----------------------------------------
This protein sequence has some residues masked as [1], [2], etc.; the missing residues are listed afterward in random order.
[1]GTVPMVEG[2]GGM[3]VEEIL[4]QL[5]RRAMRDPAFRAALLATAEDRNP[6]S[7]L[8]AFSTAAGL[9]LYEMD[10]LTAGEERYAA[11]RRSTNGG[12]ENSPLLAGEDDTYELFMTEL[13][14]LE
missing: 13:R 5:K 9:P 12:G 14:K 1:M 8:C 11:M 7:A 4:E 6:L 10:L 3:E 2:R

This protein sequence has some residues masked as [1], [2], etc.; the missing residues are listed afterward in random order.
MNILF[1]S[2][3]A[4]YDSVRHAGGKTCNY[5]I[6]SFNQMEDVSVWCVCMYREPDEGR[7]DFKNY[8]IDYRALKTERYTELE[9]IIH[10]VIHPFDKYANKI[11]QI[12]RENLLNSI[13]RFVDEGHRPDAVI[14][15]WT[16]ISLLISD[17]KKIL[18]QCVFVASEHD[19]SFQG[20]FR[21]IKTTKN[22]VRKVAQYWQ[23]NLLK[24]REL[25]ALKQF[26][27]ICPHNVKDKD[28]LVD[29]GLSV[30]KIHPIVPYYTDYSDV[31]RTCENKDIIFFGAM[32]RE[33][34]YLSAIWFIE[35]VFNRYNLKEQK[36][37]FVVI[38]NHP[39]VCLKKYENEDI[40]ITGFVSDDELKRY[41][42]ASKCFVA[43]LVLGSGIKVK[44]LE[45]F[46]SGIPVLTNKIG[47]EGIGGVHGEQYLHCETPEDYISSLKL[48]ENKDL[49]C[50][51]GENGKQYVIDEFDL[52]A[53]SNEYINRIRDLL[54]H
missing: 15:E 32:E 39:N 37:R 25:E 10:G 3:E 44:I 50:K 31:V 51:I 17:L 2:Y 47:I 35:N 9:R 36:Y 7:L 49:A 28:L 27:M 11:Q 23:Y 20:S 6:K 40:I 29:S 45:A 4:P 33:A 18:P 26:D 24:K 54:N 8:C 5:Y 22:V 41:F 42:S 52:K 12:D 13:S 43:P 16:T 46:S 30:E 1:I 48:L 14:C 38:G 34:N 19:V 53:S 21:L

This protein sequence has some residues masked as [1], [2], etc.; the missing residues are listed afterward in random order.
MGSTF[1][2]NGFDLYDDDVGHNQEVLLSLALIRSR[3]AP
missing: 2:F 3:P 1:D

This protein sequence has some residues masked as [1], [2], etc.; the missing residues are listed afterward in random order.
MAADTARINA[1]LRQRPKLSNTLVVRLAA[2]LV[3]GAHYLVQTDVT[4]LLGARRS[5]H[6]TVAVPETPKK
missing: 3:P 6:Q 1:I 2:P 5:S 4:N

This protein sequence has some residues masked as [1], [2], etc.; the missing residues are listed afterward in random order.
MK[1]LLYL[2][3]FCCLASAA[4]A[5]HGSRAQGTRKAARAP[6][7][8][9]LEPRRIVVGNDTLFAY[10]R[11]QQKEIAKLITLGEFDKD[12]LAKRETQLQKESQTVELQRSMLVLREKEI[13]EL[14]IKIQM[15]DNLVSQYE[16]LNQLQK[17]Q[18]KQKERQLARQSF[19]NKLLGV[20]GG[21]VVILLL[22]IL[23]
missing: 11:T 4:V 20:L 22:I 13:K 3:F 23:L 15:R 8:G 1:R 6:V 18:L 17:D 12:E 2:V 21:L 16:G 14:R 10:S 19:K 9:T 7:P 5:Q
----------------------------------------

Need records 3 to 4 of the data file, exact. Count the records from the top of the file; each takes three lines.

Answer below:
This protein sequence has some residues masked as [1], [2], etc.; the missing residues are listed afterward in random order.
MGSTF[1][2]NGFDLYDDDVGHNQEVLLSLALIRSR[3]AP
missing: 2:F 3:P 1:D

This protein sequence has some residues masked as [1], [2], etc.; the missing residues are listed afterward in random order.
MAADTARINA[1]LRQRPKLSNTLVVRLAA[2]LV[3]GAHYLVQTDVT[4]LLGARRS[5]H[6]TVAVPETPKK
missing: 3:P 6:Q 1:I 2:P 5:S 4:N